I know that sounds completely weird.

    GG, letting him go gracefully is one of the truest tests to a Mom's love. It's a new chapter in the evolution of your relationship and he will appreciate his famn damily even more living away.

    Hugs for your aching heart,

    (*but NOT how it got to be empty- that was horrific)
    Last edited: Nov 4, 2008
  5. susiestar

    susiestar Roll With It

    Sending gentle hugs for your tender heart.
  6. everywoman

    everywoman Active Member

    GG---I so know what you are going through. PCson lives about 2 1/2 hours from me. While I know on the grand scale of things that is not a lot, when you work full time and have a life, it means there are very few opportunities to see each other. Right now it is every 3 or 4 months. Sometimes more often, but more often then not our visits are spread out. I miss him so much. I miss seeing my grandson every few days like when they lived in town. But I know in order for them to have the life they want, they have to live elsewhere. But it's hard. And part of my life feels empty. We do talk at least once a week. But that lack of daily contact takes some getting used to. Hugs.
  7. Fran

    Fran Former desparate mom

    GG I know that longing in your heart to know everyone is nearby. There is a sense of security knowing if any of the kids,grandkids,parents need something you are all there to help. I call it the "clan". (not the Klan) It's how tribes survived. You stuck to your clan and the leader new what was best.
    I have friends who are more comfortable staying close to home because it feels right for them. It's a good thing.

    As one of the first children who picked up and left home and the small community I can tell you that some folks are the adventurers, the scouts who go out there and explore new worlds. Some are more cautious and want to stay close and to things that are familiar.

    Because he is far away does not mean you are distant. We fly more, drive more, talk on the phone more, e mail more than the older days when an hour and a half drive seemed like forever.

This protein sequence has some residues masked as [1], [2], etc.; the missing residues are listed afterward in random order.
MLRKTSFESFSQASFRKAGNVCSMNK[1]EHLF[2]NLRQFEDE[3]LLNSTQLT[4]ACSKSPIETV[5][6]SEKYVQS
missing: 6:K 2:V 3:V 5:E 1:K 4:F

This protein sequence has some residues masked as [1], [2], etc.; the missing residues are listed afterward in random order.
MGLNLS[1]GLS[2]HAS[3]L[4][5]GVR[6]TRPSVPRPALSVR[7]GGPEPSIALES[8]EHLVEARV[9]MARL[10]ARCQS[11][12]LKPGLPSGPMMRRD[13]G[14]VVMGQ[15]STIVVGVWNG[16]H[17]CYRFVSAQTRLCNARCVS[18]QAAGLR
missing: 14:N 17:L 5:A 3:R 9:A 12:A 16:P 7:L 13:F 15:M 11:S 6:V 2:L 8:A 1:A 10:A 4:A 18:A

Also, jobs are no longer lifetime affairs. He will probably have several jobs in his lifetime and if like us, move several times in a lifetime.
    His sibs and parents may love where he ends up and decide to make a change. 2 sisters, brother and father all joined us in Texas. They have since moved on but I have no doubt they will eventually gravitate to a new world where I got the priviledge of exploring first. I do not believe any of them would have ventured out first.

    I have really nudged my boys to get out there and get different experiences. Get exposed to other cultures, states, weather. I want them to see a big world and realize people are really all the same despite the address. In my heart I suspect both will gravitate close to us as they age. Not sure why. If not, I will visit them, and be as involved as the family unit (d i l) wants me to be.

    Your son is an explorer. He may like it. He may not. Think of it as a different chapter in your parenting book. He needs you but in a different way. You don't want to stop him from living his life. Congratulations to your son for finding what he loves and following the dream.

    I am excited to see easy child this weekend and to do all the mom things I miss doing. We are celebrating Thanksgiving since he has to work. Life has a way of continuing despite changes. He thanks us regularly for giving him the freedom to do some untraditional things with his education and life. It's not what I want but it's what he wants.
  8. Hound dog

    Hound dog Nana's are Beautiful